Wilhelmina "Minnie" Schalin was the first child to be born to Wilhelm Schalin and Auguste Fabriske after they immigrated from the Volhynia region of Russia (now Ukraine) to Alberta, Canada. Her mother died when she was four years old and her father soon remarried. Wilhelmina's step-mother was young, inexperienced and didn't much care for her step children. That dislike seemed focused on my grandmother. Wilhelm started taking Minnie into the fields with him to spare her some of the abuse. When she was nine she was sent out of the home to work for others.
Gustav "Gust" Lange was born in Lutske, Russia, also in the Volhynia area. He was the oldest child and his father died when he was young. He left home and worked in the Ruhr valley of Germany for five years, saving up for passage to Canada. I don't really know how Gust and Minnie met, but they did. He wrote her later, asked to marry her, and sent the train fare for her to come to Winnipeg where he was living. Minnie didn't know what to do. She showed the letter to her employer and asked his advice. He said, "Minnie, if he sent you the money, I guess he means business." So she went to Winnipeg.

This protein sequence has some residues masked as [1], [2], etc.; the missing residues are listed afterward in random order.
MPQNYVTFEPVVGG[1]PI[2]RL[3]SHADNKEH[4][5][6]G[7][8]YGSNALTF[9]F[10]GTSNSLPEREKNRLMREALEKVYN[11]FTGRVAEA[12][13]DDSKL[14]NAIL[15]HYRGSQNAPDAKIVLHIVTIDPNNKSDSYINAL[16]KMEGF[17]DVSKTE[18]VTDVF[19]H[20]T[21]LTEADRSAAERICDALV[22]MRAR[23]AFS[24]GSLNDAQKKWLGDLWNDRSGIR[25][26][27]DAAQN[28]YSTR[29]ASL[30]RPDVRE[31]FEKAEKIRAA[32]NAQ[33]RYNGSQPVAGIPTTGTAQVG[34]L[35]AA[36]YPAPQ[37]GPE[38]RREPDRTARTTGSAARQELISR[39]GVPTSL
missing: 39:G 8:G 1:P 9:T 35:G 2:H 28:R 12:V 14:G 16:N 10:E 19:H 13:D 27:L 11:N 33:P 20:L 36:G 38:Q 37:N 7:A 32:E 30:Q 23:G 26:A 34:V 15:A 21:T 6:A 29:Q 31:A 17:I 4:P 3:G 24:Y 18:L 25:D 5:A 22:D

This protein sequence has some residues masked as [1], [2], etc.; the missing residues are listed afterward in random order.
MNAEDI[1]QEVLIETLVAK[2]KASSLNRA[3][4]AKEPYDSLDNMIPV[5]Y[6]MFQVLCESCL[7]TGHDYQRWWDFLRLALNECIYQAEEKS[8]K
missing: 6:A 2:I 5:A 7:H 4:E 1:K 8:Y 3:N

|Marriage Certificate for Gustav Lange and Wilhelmina Schalin|
When she arrived, she stayed at the YWCA until they married on 9 April 1915 at Gust's home in Winnipeg. The house is still standing and I was able to find a photo on Google Earth.
|386 Thomas Avenue, Winnipeg, Manitoba, Canada; the home where Gustav and Wilhelmina were married|
They later moved to Sanilac County, Michigan, and worked as migrant workers on a beet farm, while they saved enough money to buy their own farm. By 1920 they were living in Brandywine, Maryland, and farming land they purchased.
After their children -- nine in all -- were married, Gust told Minnie he would like to move to Peru! She told him he'd have to go without her.
|Wilhelmina Schalin and Gustav Lange on their wedding day|